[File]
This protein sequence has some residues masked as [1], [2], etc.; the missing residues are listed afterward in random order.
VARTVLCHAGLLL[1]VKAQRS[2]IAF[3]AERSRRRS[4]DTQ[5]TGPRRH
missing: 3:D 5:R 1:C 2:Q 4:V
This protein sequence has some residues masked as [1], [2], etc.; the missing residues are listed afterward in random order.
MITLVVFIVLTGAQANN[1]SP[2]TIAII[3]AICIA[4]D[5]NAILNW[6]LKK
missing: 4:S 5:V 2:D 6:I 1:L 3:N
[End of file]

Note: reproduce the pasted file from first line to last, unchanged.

This protein sequence has some residues masked as [1], [2], etc.; the missing residues are listed afterward in random order.
VARTVLCHAGLLL[1]VKAQRS[2]IAF[3]AERSRRRS[4]DTQ[5]TGPRRH
missing: 3:D 5:R 1:C 2:Q 4:V
This protein sequence has some residues masked as [1], [2], etc.; the missing residues are listed afterward in random order.
MITLVVFIVLTGAQANN[1]SP[2]TIAII[3]AICIA[4]D[5]NAILNW[6]LKK
missing: 4:S 5:V 2:D 6:I 1:L 3:N